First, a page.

By Takiya Smith
As always, most of my beauty articles come from topics of discussion amongst clients and myself, so this week’s article poses no difference in that respect. With that said, I want to enlist the intricate minds of men and women alike, to go deeper into discussion about the subject of hygiene.
I’ve found this area to be a sensitive matter and, though it clearly needs to be addressed, I want your views and opinions. Hygiene, whether it deals with hair, teeth, skin, nails or body, can be like the icing on the cake or the nail in one’s coffin. It’s either good or bad and we’ve all got to choose a side.
Hanging out with girlfriends or talking to a loved one doesn’t seem to weigh heavily on the ease of comfort in pointing out the fact that a tic-tac is needed or that an individual smells as if they literally bathed in their cologne. Yet, when it comes to informing a less than familiar target, such as a co-worker or maybe even the boss, the level of ease drops insistently low. Most times, leaving both the target and the well-intentioned informant in a position of discomfort and uncertainty that could possibly lead to resentment. Resentment may lead to discussing the issue with others and discussing the issue with others could lead to undesirable gossip. Gossip, in no way, shape or form is ever attractive or appropriate, nonetheless, with the entire office now involved in the knowledge of the target’s less-than-appealing state, the matter at hand is still not resolved.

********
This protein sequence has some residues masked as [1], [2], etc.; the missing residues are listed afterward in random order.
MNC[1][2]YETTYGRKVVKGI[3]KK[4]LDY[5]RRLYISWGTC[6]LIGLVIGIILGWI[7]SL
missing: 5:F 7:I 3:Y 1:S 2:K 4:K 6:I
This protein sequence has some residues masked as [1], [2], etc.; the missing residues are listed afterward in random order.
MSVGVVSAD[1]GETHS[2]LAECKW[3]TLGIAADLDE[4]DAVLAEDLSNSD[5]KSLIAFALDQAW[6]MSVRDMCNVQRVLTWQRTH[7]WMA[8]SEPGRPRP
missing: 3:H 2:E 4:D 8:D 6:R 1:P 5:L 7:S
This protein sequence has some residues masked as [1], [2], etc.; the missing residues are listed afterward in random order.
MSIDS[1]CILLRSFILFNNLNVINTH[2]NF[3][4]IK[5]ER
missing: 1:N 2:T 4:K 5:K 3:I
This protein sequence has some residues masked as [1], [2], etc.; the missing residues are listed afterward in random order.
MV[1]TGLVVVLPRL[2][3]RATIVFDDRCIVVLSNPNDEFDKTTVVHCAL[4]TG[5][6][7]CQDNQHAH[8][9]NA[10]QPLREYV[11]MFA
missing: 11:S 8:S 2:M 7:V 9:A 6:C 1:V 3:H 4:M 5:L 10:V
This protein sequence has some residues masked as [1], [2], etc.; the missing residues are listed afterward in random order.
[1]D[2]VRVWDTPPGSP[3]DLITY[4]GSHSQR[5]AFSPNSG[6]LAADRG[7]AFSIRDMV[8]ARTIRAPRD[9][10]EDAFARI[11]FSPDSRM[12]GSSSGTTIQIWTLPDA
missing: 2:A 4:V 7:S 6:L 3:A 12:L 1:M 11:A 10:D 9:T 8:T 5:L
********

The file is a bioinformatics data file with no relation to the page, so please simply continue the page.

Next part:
So, how does one approach the issue of bad hygiene habits? Depending upon the situation and the individual, is it anyone’s place to do so? Then, in all fairness, when placed in a public setting or any role that offers involvement with others, should a person not be owed the right to speak up or inform one of such hygienic violations? Take, for instance, a beauty industry consultant. Working directly with the public in a position that is viewed as marketing oneself, it would make absolutely no sense at all to have a bad hair day, damaged, dirty fingernails, bad breath and tattered clothing. A proper and managed image is expected, of course, because one can’t sell beauty if they are not beauty. So, again, I ask, what about any other industry or setting that involves close confinement or interaction amongst others?
How do you address informing others of personal hygiene issues, what is your approach and in what manner?
Visit my beauty blog at www.blb-boutiques.com and post your comments.